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Indian Banks Need To Learn And Adapt What Big Tech Teaches

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Indian Banks Need To Learn And Adapt What Big Tech Teaches

Harish Prasad, Head of Banking - India, FIS, 0

A veteran of the Banking technology industry in India, Harish is actively involved with Financial Institutions across the region on adopting innovative new capabilities.

While Banks in India have relatively newer technology bases compared to their peers in the western world, their technology and application ecosystems have evolved into complex, fragmented, difficult-to-maintain architectures over the last 10 years or so, through constant feature-function enhancements patched in over time (Band-aid syndrome, so to say). A typical bank could easily have in excess of 200 applications most of them running on diverse and fragmented technology infrastructures and inter-connected by bespoke plumbing, and the complexity of managing these increases by the day.

With complexity comes the ‘technology paunch’, and the inertia that makes it difficult to change and adapt to new needs. Changes are expensive, time-consuming, fault-prone and feared, and the baggage of these fragmented architectures can make it difficult for banks to compete with nimble-footed big-tech players who are thinking on their feet and able to have technology keep pace with their ideas.

It is essential that banks pause and decompose these fragmented, diversely different bunch of applications, especially their Core, Digital and Payments technologies, into a componentized, micro-services architecture deployed on a homogenous modern technology platform. Simplification and componentization are at the heart of becoming as nimble as the Big-techs, and if not now, it is very much possible that it could be never.

There is undeniable evidence globally that Cloud technology Infrastructures provide an alternate platform that can drive huge efficiencies and agility and banks have been taking note and charting out roadmaps to move workloads into these Cloud platforms. Technology evolution is largely driven by the Cloud, as we speak, and aligning to this future is an imperative for banks as well.

Banks Coping with the New Digital World
A key element of the digital world is the speed of customer experience improvement and change. It is no longer an option for banks to rest on their laurels and
work to a plan of widely-spaced experience enhancements, whose introduction is often accompanied by outages and disruptions. Big-tech has shown established incumbents that improvements can be quick, seamless, predictable and continuous, and that is a key tenet of competing in a digital world. DevOps tools and processes have become the go-to model for incumbents based on the success of Big-techs who have adopted this into a competitive differentiator supporting their modern technology architectures.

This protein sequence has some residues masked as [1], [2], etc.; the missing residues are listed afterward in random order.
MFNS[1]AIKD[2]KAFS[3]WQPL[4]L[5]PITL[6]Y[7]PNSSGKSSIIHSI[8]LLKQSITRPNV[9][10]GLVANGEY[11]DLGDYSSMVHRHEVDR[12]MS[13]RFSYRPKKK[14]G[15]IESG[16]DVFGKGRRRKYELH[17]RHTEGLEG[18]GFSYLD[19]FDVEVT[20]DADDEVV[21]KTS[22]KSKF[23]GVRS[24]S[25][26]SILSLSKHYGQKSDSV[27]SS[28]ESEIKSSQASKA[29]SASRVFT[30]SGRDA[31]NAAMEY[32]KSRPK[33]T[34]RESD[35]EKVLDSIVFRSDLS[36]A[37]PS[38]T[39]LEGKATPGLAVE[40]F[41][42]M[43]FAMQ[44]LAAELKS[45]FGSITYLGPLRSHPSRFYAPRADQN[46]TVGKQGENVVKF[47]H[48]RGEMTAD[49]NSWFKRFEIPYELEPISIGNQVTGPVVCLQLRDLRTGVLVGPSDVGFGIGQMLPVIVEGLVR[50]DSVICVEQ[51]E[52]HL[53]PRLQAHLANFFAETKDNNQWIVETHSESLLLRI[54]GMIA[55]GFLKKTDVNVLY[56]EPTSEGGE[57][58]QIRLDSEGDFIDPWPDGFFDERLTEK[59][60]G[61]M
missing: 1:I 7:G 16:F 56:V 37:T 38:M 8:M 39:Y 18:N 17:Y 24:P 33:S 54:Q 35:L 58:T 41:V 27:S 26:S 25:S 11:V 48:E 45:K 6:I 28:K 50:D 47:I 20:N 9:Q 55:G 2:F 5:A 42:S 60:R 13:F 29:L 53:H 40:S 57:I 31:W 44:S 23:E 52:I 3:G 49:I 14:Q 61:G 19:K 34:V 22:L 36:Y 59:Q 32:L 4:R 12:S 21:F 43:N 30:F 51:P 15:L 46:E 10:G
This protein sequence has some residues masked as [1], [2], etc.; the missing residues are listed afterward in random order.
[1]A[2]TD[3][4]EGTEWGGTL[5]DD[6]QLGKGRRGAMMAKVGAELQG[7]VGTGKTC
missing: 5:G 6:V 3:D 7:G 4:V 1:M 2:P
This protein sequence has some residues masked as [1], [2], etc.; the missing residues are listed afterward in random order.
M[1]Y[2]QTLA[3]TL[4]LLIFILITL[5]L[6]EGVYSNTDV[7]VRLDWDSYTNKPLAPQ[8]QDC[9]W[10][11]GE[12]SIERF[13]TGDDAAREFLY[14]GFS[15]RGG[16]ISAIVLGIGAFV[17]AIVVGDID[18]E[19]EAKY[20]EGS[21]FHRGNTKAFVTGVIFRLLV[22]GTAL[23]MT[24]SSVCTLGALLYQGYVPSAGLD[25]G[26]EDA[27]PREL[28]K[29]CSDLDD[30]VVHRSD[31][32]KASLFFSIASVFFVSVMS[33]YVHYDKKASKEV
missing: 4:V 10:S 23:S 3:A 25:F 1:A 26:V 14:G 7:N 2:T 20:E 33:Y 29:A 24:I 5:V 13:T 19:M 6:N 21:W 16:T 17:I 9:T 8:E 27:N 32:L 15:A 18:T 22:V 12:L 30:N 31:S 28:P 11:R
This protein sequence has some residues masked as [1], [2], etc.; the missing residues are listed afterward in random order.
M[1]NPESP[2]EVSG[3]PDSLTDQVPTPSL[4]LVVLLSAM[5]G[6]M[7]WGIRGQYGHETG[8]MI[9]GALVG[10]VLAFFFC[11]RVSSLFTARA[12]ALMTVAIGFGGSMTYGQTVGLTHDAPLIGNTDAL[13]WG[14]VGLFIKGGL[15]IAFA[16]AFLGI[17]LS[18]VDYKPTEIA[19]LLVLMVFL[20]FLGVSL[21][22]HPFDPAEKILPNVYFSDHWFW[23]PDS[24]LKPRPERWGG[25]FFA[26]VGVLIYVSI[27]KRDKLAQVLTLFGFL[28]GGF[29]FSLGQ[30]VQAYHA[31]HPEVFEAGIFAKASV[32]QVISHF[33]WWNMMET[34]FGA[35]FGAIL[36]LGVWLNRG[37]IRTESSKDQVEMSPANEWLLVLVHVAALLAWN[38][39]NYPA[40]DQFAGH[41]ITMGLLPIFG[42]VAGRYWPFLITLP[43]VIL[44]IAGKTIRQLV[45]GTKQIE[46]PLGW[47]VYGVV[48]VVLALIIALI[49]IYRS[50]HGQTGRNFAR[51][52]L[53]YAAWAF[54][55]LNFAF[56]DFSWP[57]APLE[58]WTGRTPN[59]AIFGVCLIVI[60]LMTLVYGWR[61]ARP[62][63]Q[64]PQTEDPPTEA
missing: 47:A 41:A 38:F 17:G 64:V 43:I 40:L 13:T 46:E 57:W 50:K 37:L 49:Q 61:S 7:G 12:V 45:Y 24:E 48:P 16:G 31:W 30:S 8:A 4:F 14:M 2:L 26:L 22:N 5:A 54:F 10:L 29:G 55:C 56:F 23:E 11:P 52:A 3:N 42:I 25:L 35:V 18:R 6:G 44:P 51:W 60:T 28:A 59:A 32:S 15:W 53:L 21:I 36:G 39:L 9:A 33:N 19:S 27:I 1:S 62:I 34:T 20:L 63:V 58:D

Banks also need to invest in technologies that can make their customer facing applications amenable to continuous, transparent-to-user improvements, and allow for new experiences to be threaded together via APIs enabling hook-up into services outside the boundaries of the bank’s environment. Technologies that seamlessly drive roll out of new capabilities across device form-factors, while allowing back-end capabilities to improve independently at their own pace is the best way to go, and these are what we call as two-speed architectures.

There have been many larger banks who have realized the importance of having such a technology base and have been investing in creating such digital platforms


In recent years, banks have been looking to unify their digital footprint and move to technologies that allow them to compose uniform and transportable experiences across every channel of customer interaction, be it self-service or assisted. There have been many larger banks who have realized the importance of having such a technology base and have been investing in creating such Digital platforms.

Strategies for Banking Transformation
In summary, banks should focus on decomposing their monolithic Core systems that have evolved into extreme complexity, into modern componentized, micro-services-based designs. Complementing this is a need for an omni-channel digital platform resting on top of capable API infrastructure that allows banks to innovate internally and collaborate externally. These, along with a move to continuous change processes and aggressive Cloud adoption, form a solid base for banks to react to the change all around them, and to increasingly lead the change which has evidently become a constant.

Much of Big-tech’s success have been based on their nimble technology, which has allowed them to drive innovation and collaboration which are at the heart of their value proposition, and it is very much worth the investment of time, effort and expense for banks to become a hare rather that stay a tortoise.

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